The next day we decided to go to the Gare Austerlitz (as recommended by Frenchman, Mr. Bliss) to buy our tickets to the Loire Valley. I loved the little train station, if not the metro ride to it (although we got to take the metro over a bridge outside, so that was kind of neat). The lady at the station told us she only spoke "a little" English and then proceeded to answer all of our questions, so that was nice and much easier than we had anticipated when we didn't see the little American flag at her stand indicating an English speaker.
We were shocked to find out that buying the tickets in person in Paris was drastically cheaper than ordering them online. When we looked up the prices from the U.S., we were anticipating it would be about 70 euro more a person. Very nice surprise.
From the train station, we walked through the Jardin des Plantes and over to Rue Mouffetard, one of my favorite areas in all of Paris. While I do love me some wild, untamed English country gardens, the French gardens' symmetry and sense of order were also appealing. I loved walking through all of the gardens we went to during our trip.
And yes, I did wear Uggs and I wasn't alone. Prior to leaving several people tried to talk me out of - nee, begged me not to bring - the Uggs. Well, I'm hear to tell you that everyone wears jeans and several people - including French teenagers and younsters - wore Uggs. I didn't see them on the older people, of course, (although Pamela Anderson was there at the same time and we know how much she loves Uggs), but I wasn't standing out like the stupid American that several said I might be.
While in "Le Mouff" as were heard it referenced, we picked up the best camembert ever (!), a tomato and chevre sandwich, a baguette and a couple of cans of Orangina for lunch in the Jardins de Luxembourg.
(Note to readers: chevre and camembert does NOT mix with Orangina.).
After having a nice, leisurely lunch in the gardens (where I fed a poor, lame pigeon), we walked over to St. Sulpice Church.
Those who have read The DaVinci Code will recognize it as the church where Silas follows the rose line and he thinks he's found the chalice buried underneath a marker. Again, no roseline, although there is an obelisk that tells the time based on the sun coming through a stained glass window. I guess a lot of tourists come to the church looking for the rose line so they've put up a note telling visitors that the novel is a big old piece of fiction. While St. Sulpice doesn't have a religiously/politically charged history (or maybe it does, but I don't know about it), it does have one of the largest organs in all of France (maybe Europe?) and the acoustics are phenomenal. At one point a pigeon flew past us and it was LOUD and it echoed. No Oscar winning sound mixer could have done better.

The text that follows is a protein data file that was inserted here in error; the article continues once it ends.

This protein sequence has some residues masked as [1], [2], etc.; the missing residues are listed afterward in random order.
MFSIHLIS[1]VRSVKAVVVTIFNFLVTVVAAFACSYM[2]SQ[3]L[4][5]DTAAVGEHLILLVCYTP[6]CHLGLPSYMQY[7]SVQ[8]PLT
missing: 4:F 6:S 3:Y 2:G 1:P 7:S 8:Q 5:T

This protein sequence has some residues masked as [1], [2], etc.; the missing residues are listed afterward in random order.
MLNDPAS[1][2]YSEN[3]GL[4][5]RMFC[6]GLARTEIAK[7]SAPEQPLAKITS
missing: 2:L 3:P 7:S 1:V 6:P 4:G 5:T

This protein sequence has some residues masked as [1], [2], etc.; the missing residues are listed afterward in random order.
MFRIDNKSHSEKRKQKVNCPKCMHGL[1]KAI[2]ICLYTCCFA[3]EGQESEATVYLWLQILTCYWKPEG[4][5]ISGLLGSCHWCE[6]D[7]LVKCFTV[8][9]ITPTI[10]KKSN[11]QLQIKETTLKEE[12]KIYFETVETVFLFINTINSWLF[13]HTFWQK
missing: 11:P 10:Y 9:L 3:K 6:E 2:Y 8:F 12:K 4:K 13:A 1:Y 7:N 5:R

After leaving the church, we sat in the square outside for a bit while we decided what we'd do next. Unfortunately, my knee - which had been feeling slightly "off" all day - decided that it was going to start hurting incredibly bad, so I was somewhat hobbled for awhile and walking even a block or so was excruciating for me. I popped some more Advil in hopes that it would at least dull the pain enough to walk and away we went. There were times when I had to stop because I was convinced I had torn my ligaments again, but it never got to the point where I was writhing in pain on the sidewalk and I wasn't going to let my crippled knees ruin our vacation, so I put on a brave face and toughed it out. (By the time we'd get back to our hotel at night from this point on, they'd be a throbbing, somewhat swollen mess ... but they never "gave out" on me, even though the pain did continue for a couple of days even after we got home.)
We then took the train to the Musee Rodin, a single museum honoring the life and work of Augustus Rodin, one of my favorite sculptors. I absolutely adored this museum! Rather than having everything he'd ever worked on sitting in a building somewhere, his sculptures were scattered throughout a formal garden, with benches placed about so you could sit and admire the work before you. Since it was another beautiful day, this was a welcome respite from the 80 degree indoor museums elsewhere.
After the museum, we weren't quite ready to go back to our hotel, but we also weren't up for a ton more walking (see above). We decided to hit up the Bateaux Mouches for a scenic cruise down the Seine. To get there, we took the RER named Nora. :)
We were on the cruise with a lot of English highschoolers (I wonder if they had chaperones? Throughout our whole trip we'd see groups of 20 or 30 of them at any one time, but never any adults around ... is that what English kids do on spring break - visit Paris?) The other funny thing was there was a couple onboard - the husband was very stern and his wife was very submissive toward him. He made her take like 100 pictures of him, over and over again, until he saw one he liked. But - and this is the part that cracked me up - he never smiled or posed. It was essentially the same picture, but he kept scolding her for how poor of a job she was doing. I felt bad for her, but it was immensely entertaining. Us? We took a ton of pictures of one another - both good and bad - and had a great time doing it. Seeing the sites by river was a really interesting experience.